The week has been a really bad one for residents and wildlife of Amboseli. A construction company began detonating explosives and erecting fences in a sensitive wildlife area near Amboseli National Park. This area is also a community conservancy, which is generating income to local residents through lease payments. With the start of heavy construction and blasting – for a rock quarry and a nearby staff camp – wildlife is threatened and the community might not see any economic benefits.
AWF is working with partners to secure a wildlife linkage that stretches from Amboseli to the Chyulu Hills and Tsavo West National Parks in southern Kenya. While Amboseli is world renowned for its elephants and magnificent views of Mt. Kilimanjaro, the Park is far too small to support viable populations of elephants, predators and ungulates. Wildlife is dependent on the unprotected areas outside the Park for dispersal, which is why we have put our energy into this area.
The quarry and camp are located in this dispersal area—right smack dab in the middle of the corridor!
The quarry and camp are to service a road being renovated by a Chinese company called Sinohydro Corporation Limited. Recently, Sinohydro placed a camp in the most sensitive and narrow part of the corridor. In addition, the quarry they started blasting over the weekend is in the middle of the Osupuko Conservancy. Last year, AWF established the 3,000 acre Osupuko conservancy and a 6,000 acre conservancy called Kilitome through lease agreements with community members, key stepping stones for the corridor. These conservancies secure land for wildlife and provide benefits to the community.
Both the quarry and staff camp are in clear violation of the Environmental Impact Assessment (EIA) for the road project: camps are not to be located in wildlife corridors, and the site for the quarry is not identified in the EIA!
We took this issue to the National Environmental Management Authority (NEMA). NEMA issued a Stop Order, citing violation and mandating all activity to stop. But the local District Commissioner, wielding more power than he truly has, instructed the blasting to commence immediately.
Scouts and community members were forced off the property by District Police. Community members were threatened by police action and told not to meet. They have been barred from gathering.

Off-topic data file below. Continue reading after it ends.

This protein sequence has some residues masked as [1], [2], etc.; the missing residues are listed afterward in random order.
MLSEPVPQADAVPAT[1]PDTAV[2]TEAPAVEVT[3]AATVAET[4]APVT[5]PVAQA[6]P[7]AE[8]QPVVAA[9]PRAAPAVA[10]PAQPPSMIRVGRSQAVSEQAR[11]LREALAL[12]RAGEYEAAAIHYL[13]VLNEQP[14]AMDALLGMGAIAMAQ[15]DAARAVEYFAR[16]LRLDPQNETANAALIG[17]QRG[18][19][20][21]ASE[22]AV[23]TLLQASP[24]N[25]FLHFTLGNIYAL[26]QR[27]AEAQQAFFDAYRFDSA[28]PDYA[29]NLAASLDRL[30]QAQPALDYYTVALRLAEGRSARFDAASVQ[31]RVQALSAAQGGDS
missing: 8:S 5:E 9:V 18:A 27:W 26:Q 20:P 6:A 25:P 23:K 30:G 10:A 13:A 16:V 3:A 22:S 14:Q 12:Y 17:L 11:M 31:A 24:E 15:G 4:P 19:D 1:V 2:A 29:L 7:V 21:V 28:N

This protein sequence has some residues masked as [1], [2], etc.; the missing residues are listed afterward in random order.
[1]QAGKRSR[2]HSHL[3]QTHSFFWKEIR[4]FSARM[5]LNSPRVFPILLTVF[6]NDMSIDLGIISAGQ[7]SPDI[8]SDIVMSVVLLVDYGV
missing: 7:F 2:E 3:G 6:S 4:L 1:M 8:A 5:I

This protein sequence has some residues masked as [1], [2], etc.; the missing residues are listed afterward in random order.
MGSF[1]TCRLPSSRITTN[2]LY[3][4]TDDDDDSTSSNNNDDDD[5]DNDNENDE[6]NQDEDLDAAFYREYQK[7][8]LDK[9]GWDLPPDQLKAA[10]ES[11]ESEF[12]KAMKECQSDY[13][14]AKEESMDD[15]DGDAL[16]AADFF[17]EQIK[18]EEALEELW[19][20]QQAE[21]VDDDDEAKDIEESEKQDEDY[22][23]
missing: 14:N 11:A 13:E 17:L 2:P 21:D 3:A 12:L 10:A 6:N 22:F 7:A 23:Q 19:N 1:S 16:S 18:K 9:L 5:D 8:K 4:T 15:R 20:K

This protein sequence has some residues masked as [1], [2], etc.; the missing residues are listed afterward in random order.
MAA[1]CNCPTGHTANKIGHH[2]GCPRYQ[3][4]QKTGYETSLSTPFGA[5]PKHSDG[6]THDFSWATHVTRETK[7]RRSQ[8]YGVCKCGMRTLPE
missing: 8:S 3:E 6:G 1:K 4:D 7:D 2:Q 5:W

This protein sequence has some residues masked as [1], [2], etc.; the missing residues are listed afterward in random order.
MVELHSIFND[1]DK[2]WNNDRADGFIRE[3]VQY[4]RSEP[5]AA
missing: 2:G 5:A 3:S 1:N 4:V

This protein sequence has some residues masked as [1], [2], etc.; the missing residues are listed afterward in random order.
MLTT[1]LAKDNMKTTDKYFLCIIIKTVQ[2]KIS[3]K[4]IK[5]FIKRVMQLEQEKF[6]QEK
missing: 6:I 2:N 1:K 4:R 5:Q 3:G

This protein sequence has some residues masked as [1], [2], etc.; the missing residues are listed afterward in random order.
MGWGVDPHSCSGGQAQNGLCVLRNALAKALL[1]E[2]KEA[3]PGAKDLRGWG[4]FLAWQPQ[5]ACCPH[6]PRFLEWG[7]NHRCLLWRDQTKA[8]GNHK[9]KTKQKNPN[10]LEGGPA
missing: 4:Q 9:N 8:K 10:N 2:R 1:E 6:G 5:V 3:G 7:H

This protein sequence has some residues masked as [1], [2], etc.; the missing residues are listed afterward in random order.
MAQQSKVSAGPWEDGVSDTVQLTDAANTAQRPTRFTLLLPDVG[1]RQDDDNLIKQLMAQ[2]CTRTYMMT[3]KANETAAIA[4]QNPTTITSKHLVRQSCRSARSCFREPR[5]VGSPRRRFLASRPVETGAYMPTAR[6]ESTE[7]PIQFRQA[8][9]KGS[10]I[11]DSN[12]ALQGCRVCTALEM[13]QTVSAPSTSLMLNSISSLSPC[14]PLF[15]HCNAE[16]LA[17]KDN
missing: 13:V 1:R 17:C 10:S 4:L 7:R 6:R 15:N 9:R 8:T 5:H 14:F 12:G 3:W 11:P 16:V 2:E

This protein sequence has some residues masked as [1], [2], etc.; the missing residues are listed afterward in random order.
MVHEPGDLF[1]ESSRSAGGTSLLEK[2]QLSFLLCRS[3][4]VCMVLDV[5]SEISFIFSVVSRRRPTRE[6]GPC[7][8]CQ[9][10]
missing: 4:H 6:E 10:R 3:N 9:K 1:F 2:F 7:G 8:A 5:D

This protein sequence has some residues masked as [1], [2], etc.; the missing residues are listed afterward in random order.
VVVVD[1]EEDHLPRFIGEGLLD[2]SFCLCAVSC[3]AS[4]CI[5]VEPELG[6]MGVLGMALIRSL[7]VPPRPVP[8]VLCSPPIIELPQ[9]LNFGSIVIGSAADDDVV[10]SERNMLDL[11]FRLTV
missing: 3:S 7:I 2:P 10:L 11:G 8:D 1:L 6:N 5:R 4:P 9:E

As I write, Sinohydro continues to ignore the Stop Order. A fence has being built around the quarry site and they are putting up structures.
Sinohydro and the District Commissioner must stop violating Kenyan law. It is a shame the DC does not recognize the impact this is having on the communities in his district.
This is an avoidable situation. All of the groups that have expressed outrage at this are not opposed to the road, but want the environment and Kenya’s wildlife to be respected. Sinohydro can easily find an alternative location. There is no excuse. The violations on the environment, wildlife and human rights must stop immediately.
Help put pressure on Sinohydro to stop. Contact them and urge them to move the quarry.
Paul began with AWF based in Nairobi for a year, before moving to Washington DC. Paul has worked at the Madrid Aquarium and at The Marine Mammal Center in the Marin Headlands outside San Francisco. He was born in New Zealand but grew up in the San Francisco Bay Area. Paul received his B.S. in Wildlife Ecology and Management at the University of Michigan’s School of Natural Resources and Environment. He is a member of the Emerging Wildlife Conservation Leadership initiative and is working on a conservation campaign to combat the illegal trade of Asian pangolins. Paul enjoys photography, travel, hikes in the woods, music, and nyama choma.
AWF Blogs bring you to the critical landscapes we work in, where conservation benefits both wildlife and people alike. The blogs are written by our staff - men and women who have dedicated their lives to Africa's wildlife, people and wild lands.